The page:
Can they tax the moon?

Is Israel’s worldwide taxation system space-wide too?

By LEON HARRIS
April 18, 2019 23:30
3 minute read.
Beresheet takes a selfie minutes before touching down on the moon

Beresheet takes a selfie minutes before touching down on the moon . (photo credit: SCREENSHOT SPACEIL YOUTUBE)

 
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On April 11, Israelis and others were glued to their TV screens and YouTube as the Beresheet spacecraft reached the moon and nearly landed successfully. This was a major achievement and nobody was hurt. Beresheet means in the beginning. An early question coming to mind is if Beresheet had made it to the moon and generated scientific data for a commercial profit, would it be taxable? Is Israel’s worldwide taxation system space-wide too?

The same question arises with regard to the administered territories, i.e. Judea and Samaria. The question is whether the moon is a separate country? Or is it part of Israel? Can Israel tax a moon profit? Can other countries? It seems we have at least three years to answer these questions before Israel hopefully launches Beresheet 2 to the moon.

Following is some conjecture on the subject – readers are invited to provide their comments.

The moon’s status:

The UN Committee on the Peaceful Uses of Outer Space considers itself the forum for the development of international space law. The committee has concluded several treaties, including an Outer Space Agreement and a Moon Agreement. Israel has ratified the Outer Space agreement, but not the Moon Agreement. The same applies to the United States.

The Outer Space Agreement was passed by the UN Generally Assembly in Resolution 2222 (XXI) in 1966 and is formally known as: Treaty on Principles Governing the Activities of States in the Exploration and Use of Outer Space, including the Moon and Other Celestial Bodies.

According to the Outer Space Agreement, the exploration and use of outer space, including the moon and other celestial bodies, shall be carried out for the benefit and in the interests of all countries and shall be the province of all mankind (Article 1). Outer space, including the moon and other celestial bodies, is not subject to national appropriation by claim of sovereignty (Article 2). International law and the UN Charter apply (Article 3). The moon and other celestial bodies shall be used by all states parties to the treaty exclusively for peaceful purposes. (Article 4). A state party to the treaty, on whose registry an object launched into outer space is carried, shall retain jurisdiction and control over such object, and over any personnel thereof, while in outer space (Article 8).

The UN reports that 109 countries (including Israel) have ratified the Outer Space Agreement as of January 1, 2019.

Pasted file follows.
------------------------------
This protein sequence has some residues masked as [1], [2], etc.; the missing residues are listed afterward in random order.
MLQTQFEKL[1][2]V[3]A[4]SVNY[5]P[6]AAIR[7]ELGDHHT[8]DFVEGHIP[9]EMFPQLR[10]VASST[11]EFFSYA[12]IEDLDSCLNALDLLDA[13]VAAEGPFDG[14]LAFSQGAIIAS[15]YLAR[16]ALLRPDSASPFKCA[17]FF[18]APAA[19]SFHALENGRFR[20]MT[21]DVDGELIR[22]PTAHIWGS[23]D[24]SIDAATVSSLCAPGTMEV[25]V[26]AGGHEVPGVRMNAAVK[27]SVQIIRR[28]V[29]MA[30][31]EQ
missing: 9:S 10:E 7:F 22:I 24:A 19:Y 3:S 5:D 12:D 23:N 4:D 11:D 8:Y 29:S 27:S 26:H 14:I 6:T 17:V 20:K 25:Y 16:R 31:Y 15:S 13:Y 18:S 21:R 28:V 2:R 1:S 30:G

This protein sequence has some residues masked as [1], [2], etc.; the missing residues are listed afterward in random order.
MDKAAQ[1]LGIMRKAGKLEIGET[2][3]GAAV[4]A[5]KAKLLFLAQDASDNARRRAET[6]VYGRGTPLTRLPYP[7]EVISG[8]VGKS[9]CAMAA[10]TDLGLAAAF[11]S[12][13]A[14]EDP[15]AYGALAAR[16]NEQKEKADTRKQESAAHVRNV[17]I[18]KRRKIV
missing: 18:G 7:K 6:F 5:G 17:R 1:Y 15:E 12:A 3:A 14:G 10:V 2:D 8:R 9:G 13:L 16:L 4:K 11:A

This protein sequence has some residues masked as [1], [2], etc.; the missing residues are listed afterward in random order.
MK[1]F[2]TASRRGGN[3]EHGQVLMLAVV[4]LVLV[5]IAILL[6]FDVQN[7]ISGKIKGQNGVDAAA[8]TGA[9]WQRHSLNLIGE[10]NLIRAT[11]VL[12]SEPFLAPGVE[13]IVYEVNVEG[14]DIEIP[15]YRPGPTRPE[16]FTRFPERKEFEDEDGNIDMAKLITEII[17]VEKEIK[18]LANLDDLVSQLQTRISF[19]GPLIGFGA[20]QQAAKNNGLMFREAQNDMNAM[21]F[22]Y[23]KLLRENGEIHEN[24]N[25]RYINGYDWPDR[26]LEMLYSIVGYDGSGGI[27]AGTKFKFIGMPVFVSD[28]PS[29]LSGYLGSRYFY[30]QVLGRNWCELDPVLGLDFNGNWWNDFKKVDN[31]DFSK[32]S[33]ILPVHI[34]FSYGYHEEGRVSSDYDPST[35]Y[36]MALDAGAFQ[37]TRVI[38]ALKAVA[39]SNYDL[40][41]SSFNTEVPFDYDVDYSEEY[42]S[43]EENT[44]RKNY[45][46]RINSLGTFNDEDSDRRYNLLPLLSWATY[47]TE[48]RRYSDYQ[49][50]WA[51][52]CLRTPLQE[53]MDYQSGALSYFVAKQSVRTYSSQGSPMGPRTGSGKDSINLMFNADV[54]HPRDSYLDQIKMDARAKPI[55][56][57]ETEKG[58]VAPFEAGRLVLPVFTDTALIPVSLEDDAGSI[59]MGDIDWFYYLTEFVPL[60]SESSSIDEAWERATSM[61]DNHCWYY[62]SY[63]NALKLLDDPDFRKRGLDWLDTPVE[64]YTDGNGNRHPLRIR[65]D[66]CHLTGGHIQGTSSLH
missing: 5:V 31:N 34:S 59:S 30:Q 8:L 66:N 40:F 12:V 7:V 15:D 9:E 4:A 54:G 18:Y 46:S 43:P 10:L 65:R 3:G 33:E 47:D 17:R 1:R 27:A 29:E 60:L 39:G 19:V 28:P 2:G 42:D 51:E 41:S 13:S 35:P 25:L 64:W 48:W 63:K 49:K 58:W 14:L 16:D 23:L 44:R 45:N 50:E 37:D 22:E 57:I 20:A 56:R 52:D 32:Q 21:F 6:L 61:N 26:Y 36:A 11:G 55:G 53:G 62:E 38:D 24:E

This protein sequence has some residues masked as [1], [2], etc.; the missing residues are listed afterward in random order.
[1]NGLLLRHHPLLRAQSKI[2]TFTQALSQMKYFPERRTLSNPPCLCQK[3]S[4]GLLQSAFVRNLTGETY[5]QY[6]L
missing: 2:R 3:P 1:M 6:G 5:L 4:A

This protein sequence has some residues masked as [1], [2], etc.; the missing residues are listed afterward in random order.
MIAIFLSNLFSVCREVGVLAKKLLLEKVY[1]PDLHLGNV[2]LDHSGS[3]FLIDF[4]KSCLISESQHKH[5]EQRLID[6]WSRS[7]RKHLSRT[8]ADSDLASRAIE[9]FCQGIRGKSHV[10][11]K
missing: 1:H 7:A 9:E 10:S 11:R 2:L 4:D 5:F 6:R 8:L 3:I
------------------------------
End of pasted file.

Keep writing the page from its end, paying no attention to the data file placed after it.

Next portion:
The Moon Agreement was passed by the UN General Assembly in 1979 but the few countries that signed up have yet to apply it. It called for an international regime be set up to ensure safe and orderly development and management of moon resources and equitable sharing of benefits from them. No such regime has yet been established and Israel is not a party.


Can Israel tax foreign residents on moon profits?

As mentioned, the Outer Space Agreement says that no country can claim sovereign rights – these are considered to include taxation rights.
Therefore, Israel cannot tax foreign residents on moon activities the same way it taxes gas profits from drilling on the continental shelf of the Mediterranean, beyond Israel’s territorial waters, i.e., more than 12 nautical miles from the Israeli coast.

Can Israel tax the moon  profits of Israeli residents?


Yes, apparently. Israel taxes Israeli resident individuals and companies on a personal basis on income accrued in Israel or outside Israel. Outside Israel includes the moon.

Foreign Countries?

The engine of Beresheet was apparently supplied by a UK company and there were private investors from several countries.
Would a foreign investor be taxed on moon-related profits and receive a credit for Israeli tax on moon-related profits? This would depend on the structure adopted and interpretation. One of the perennial issues is where is Israel?
The UK-Israel tax treaty defines “Israel” as: the territory in which the Government of Israel levy taxation. But the US-Israel tax treaty defines Israel as the State of Israel and the adjacent sea.

To sum up:

If Israel takes another crack at sending a moonshot and profits ensue, taxes may also ensue. In the meantime, expense deductions and grants are still needed for the substantial space R&D expenditure involved. We aren’t there yet. Wishing readers a Happy Pesach, the season of our universal freedom.
As always, one should consult experienced tax advisers in each country at an early stage about specific cases.
leon@h2cat.com

The writer is a certified public accountant and tax specialist at Harris Horoviz Consulting & Tax Ltd.

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